É. Durkheim, The Rules of Sociological Method (New York: Free Press, 1982 [1985])

K. T. Erikson, Wayward Puritans (New York: Wiley, 1966)

F. J. Lechner, "Modernity and Its Discontents," in Neofunctionalism , ed. J. C. Alexander q.v. : 157-176

T. Luckmann, The Invisible Religion (New York: Macmillan, 1967 [1963 original German edition])

N. Luhmann, Religious Dogmatics and the Evolution of Societies (Lewiston, N.Y.: Mellen, 1984)

B. Malinowski, Magic, Science and Religion (Garden City, N.Y.: Doubleday, 1948 [1925])

R. K. Merton, Social Theory and Social Structure (New York: Free Press, 1957)

K. Messelken, "Zur Durchsetzung des Christentums in der Spätantike," Kölner Zeitschrift für Soziologie und Sozialpsychologie 29(1977):261-294

H. Mol, Identity and the Sacred (Oxford: Blackwell, 1977)

H. Mol, "Time and Transcendence in a Dialectical Sociology of Religion," Sociological Analysis 42(1982):317-324

M. A. Neal, "The Comparative Implications of Functional and Conflict Theory as Theoretical Framework for Religious Research and Religious Decision Making," Review of Religious Research 21(1979):24-50

T. F. O'Dea, "The Sociology of Religion," American Catholic Sociological Review 15(1954):73-92

T. Parsons, The Social System (New York: Free Press, 1951)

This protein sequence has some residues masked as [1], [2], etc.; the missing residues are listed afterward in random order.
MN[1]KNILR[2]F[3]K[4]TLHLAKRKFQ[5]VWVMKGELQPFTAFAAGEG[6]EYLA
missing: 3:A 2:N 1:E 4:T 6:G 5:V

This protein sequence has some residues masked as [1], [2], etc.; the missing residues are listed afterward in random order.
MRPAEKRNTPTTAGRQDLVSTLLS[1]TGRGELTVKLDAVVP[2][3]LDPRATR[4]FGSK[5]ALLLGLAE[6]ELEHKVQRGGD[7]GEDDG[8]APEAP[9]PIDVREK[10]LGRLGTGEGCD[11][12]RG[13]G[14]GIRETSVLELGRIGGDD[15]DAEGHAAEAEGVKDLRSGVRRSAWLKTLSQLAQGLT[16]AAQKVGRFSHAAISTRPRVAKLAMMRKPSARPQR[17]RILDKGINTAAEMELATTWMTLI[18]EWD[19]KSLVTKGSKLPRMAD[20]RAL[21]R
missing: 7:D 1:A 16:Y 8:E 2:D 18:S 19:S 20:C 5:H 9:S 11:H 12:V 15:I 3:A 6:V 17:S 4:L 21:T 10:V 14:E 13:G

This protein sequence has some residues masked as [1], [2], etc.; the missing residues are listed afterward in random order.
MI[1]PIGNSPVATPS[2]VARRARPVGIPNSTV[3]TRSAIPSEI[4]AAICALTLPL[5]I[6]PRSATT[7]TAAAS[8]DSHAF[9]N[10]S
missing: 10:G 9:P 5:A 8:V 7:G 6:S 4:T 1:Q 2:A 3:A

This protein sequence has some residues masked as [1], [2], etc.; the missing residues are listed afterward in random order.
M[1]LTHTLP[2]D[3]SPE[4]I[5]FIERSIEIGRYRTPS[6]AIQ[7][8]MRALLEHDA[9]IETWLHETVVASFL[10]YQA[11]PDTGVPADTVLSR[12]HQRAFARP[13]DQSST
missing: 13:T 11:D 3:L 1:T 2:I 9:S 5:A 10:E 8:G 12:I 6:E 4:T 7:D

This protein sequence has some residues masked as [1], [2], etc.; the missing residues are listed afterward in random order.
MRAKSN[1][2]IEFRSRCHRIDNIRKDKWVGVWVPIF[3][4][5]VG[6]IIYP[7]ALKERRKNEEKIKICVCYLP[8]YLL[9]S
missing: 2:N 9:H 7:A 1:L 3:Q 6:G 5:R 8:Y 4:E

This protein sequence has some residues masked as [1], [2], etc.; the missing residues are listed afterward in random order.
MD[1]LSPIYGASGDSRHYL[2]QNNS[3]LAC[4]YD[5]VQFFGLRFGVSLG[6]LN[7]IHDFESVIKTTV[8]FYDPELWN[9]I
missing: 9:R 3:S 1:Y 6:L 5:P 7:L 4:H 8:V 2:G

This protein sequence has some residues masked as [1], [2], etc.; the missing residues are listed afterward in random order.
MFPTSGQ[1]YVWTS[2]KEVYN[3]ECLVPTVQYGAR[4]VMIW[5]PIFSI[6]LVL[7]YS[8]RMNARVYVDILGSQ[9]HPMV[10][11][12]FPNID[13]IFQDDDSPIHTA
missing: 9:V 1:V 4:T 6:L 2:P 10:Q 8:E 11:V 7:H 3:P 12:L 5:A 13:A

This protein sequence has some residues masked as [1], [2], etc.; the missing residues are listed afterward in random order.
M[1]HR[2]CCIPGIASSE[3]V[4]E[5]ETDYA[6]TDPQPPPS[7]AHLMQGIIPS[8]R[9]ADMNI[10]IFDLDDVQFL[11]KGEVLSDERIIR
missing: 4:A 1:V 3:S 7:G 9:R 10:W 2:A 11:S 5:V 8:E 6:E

J. Rouleau, "Le catholicisme, vingtcinq ans après Vatican II," Sociologie et Sociétés 22(1990):33-48

L. Schneider and S. M. Dornbusch, "Inspirational Religious Literature," American Journal of Sociology 62(1958):476-481

P. A. Sorokin, Society, Culture, and Personality (New York: Cooper Square, 1969)

R. E. Stauffer, "Civil Religion, Technocracy, and the Private Sphere," Journal for the Scientific Study of Religion 12(1973):415-425

R. E. Sykes, "An Appraisal of the Theory of Functional-Structural Differentiation of Religious Collectivities," Journal for the Scientific Study of Religion 8(1969):289-299

J. L. Thomas, "Family Values in a Pluralistic Society," American Catholic Sociological Review 23(1962):30-40

J. H. Turner and A. Maryanski, Functionalism (Menlo Park, Calif.: Benjamin/Cummings, 1979)

M. Weber, Economy and Society (Berkeley: University of California Press, 1978 [1921])

J. M. Yinger, "Religion and Social Change," Review of Religious Research 4(1963):65-84.